"We used to dread the rainy season," recalls Heera Paswan.
Rescuers practise evacuating villagers and their livestock by boat
"It was a time of fear and anguish and we did not know whether we would survive each year."
Mr Paswan is a resident of the village of Kothiya Balwahi, near Darbhanga in the northern Indian state of Bihar.
The annual floods still force Mr Paswan, and the 90 families that share his village, out of their homes from July until the end of August.
During that time, everything stops. There is no school and very little work.
Sheela Devi, 45, who sells tea from her stall in the centre of the village, says: "When the floods come, my hut falls away and my five children get sick."
Villagers relocate to a high road half a mile from their homes where they camp under tarpaulin shelters until water levels subside.
Until two years ago, the waters claimed the lives of around six people and 10 livestock each year through disease and drowning.
Many families were unable to salvage all their supplies from their homes when the floods came and relied on grain donations from the government and local non-governmental organisations (NGOs) to survive.
Half a million people were displaced in Bihar and Assam, further to the east, in the severe floods of 2002.
But new measures, introduced by local people, have meant that the areas have been able to curb their losses.
With earth donated by local landowners, residents have raised and strengthened the low path through the village, providing a safer evacuation route taking people, livestock and supplies - often overnight and at short notice - to dryer land.
One female resident and mother of four, Kumri Devi, says: "When the bridge was built, we gave two days of free labour getting the mud for it. The whole family was there.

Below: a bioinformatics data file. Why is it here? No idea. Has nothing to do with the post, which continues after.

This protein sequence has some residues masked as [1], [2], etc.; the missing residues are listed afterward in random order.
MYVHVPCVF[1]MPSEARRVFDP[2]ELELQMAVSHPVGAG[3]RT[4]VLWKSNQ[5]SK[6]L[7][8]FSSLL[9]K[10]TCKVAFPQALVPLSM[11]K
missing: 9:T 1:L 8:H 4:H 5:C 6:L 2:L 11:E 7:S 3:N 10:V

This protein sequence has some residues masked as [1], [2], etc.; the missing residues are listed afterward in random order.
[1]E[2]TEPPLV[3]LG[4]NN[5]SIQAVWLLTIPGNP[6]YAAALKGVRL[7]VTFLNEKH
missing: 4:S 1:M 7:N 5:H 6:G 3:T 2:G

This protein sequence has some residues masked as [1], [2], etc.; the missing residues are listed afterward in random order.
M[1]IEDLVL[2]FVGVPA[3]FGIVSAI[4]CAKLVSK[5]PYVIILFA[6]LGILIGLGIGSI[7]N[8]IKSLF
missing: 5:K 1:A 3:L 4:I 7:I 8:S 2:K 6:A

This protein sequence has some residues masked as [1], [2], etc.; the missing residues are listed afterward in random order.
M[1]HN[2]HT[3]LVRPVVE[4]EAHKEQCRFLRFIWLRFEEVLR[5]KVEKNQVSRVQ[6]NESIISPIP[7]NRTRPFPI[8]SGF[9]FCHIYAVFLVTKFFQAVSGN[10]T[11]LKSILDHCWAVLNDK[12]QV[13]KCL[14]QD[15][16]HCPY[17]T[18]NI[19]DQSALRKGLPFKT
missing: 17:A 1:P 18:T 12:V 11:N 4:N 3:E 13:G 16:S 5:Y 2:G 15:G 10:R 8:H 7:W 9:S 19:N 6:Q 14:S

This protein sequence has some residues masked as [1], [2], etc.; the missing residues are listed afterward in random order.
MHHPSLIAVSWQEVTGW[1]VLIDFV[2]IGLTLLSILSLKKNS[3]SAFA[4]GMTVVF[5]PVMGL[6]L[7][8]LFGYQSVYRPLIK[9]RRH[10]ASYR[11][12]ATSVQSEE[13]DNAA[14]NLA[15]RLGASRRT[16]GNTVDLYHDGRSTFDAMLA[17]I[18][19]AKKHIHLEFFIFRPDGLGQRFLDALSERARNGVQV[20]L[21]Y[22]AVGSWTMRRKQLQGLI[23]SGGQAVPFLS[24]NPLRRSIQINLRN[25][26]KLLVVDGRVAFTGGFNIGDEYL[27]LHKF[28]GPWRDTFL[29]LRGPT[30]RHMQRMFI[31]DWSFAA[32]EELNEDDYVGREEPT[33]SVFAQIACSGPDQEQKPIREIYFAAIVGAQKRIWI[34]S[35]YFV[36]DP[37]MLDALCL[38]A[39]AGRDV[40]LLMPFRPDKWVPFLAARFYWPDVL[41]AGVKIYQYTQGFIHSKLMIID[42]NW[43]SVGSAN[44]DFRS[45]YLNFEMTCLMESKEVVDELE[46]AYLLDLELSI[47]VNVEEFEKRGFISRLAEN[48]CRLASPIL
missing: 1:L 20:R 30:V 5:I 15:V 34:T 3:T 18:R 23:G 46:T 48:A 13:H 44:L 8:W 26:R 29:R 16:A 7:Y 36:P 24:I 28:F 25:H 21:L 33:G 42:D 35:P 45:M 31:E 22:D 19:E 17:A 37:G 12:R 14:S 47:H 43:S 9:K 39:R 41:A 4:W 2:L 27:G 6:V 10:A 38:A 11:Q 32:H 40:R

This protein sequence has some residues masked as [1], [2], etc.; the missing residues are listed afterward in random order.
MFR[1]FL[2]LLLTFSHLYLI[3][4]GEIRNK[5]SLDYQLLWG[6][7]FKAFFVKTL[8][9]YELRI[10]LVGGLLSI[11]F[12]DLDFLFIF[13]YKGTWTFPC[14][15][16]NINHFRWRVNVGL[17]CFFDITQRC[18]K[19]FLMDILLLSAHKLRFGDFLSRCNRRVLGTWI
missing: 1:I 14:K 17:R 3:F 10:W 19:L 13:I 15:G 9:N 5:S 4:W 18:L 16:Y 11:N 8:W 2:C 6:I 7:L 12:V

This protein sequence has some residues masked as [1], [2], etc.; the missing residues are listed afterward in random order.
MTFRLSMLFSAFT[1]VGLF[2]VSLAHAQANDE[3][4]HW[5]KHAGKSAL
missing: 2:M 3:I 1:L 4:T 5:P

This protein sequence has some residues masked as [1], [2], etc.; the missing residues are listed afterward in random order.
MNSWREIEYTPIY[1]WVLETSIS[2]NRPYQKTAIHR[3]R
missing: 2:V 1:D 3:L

"We're more organised now that we have an access and exit route. The water levels only go up to our chests now, so it is easier to get out."
Flooding occurs when the Bagmati river, which borders Kothiya Balwahi, is swelled by flash floods from Nepal.
Those flash floods, combined with the deluge of the local rainy season, make the river burst its banks and submerge the village.
Mr Paswan, 46, has personal experience of the hazards on the path out of the village.
"Two years ago my mother had a fever and palpitations," he said.
"In the evening she had to be taken to hospital and we carried her - four of us - in a bamboo cot.
"It was dark and muddy because it was monsoon time and the water was beginning to come into the village.
"One of us slipped on the track and my mother fell from her cot. She died shortly afterwards."
Map of homes
With help from the Delhi-based NGO, the Discipleship Centre, a partner of the UK development charity Tearfund, evacuation routes by water have also been prepared.
Across the Bagmati river from Kothiya Balwahi are three more villages - home to 200 families - who are marooned when the river floods.
The villages have worked together to form rescue teams that use boats to help evacuate livestock and people across the river to Kothiya Balwahi, from where land access is now easier.
A mother and child collect water from a new village pump
A map of the homes in the area allows rescuers to find elderly or disabled people who need to be brought to safety first.
To protect against disease when water levels are still high, two new hand pumps have been installed, raised above the water level to prevent contamination.
Sheela Devi says: "Before, we drank water from the river or from the old pumps which were below water level, and my children became unwell with skin and stomach problems."
The local panchayat (village council) leader, Safdar Imam, who controls 13 villages, including Kothiya Balwahi, says: "Last year, there was no loss of life in the three villages in which these changes are being made and only two to five livestock died.
"There's a raised awareness of warning signs and flood levels."
But villagers say life still revolves around floods in Kothiya Balwahi - a village where hazard has shaped the land.